It’s Time to Clean Up Influencer Marketing, and We’re Taking a Big Step
Bob Gilbreath

Third-party oversight and verification is a step in the right direction I think. It’s true, all those vanity metrics are too easy to game, and the result is a web full of fake influencers. Some of the biggest channels on YouTube got where they are partially as a result of gaming Google’s ranking algorithms by artificially inflating likes, subscribers, and other metrics.

Google too is working to weed out the social media fluff by discounting fake accounts on its social platforms YouTube and Google+. While many are complaining their numbers are falling, I’d personally rather not have fake followers or community members for that matter. The fakes don’t help to paint a realistic picture of brand and audience growth or influence at all.

The problem with fake influencers on YouTube appears to among the worst. All it takes is clicking on a supposed Youtube influencers Twitter profile and the first thing you see when checking out their followers list is tens of thousands of fake profiles. What really proves their deceptive nature is the fact they’re getting 5,000 retweets for a single tweet, there’s like 4 comments? Come on now, just not buying it.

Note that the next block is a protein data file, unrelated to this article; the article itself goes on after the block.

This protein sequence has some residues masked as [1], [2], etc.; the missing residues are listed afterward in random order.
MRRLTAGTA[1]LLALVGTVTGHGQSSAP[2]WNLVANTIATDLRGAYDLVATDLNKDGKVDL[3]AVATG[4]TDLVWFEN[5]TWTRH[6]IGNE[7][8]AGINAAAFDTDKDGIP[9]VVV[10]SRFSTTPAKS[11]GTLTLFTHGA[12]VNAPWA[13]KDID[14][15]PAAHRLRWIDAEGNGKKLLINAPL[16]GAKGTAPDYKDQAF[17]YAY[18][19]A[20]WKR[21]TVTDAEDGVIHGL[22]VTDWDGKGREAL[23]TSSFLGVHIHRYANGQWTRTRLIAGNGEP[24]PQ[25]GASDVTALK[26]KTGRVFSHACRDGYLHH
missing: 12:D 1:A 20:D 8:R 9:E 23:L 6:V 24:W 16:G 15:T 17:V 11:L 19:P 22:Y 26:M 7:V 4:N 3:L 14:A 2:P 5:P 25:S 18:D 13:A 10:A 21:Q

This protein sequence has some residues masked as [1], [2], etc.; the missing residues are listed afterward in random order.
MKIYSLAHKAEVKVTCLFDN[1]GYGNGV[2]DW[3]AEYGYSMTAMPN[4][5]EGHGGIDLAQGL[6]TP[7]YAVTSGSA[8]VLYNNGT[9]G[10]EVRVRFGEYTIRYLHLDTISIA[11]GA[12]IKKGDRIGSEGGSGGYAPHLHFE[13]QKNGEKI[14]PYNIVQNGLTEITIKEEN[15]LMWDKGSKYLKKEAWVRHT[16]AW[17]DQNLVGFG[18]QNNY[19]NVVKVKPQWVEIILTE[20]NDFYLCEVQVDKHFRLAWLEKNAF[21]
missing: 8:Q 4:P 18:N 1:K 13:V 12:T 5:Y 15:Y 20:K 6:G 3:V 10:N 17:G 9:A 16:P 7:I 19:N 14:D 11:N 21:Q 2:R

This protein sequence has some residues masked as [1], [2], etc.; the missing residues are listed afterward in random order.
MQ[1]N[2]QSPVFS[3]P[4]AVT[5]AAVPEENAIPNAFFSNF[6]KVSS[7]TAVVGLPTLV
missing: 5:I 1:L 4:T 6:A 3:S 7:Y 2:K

Another thing to consider here is that those with good visibility are often the target of spammers as well, so naturally they’re going to attract fake profiles.

For instance, I kick out about 50 to 100 fake accounts every 24 hours within my Google+ communities. 2 of those communities are promoted by Google as “featured communities”, and unfortunately, spammers like them too. So its not always that influencers are doing something deceptive, as even the most honest of individuals on the web can have drastically inflated follower counts at no fault of their own.

In one recent case, I banned over 1,000 accounts in less than 24 hours from a single community on G+, just to note the significance of this problem with fake profiles. About 25% of those accounts were real people who either violated Google’s terms of service or our guidelines, the other 75% were straight up fake accounts, spammers, etc.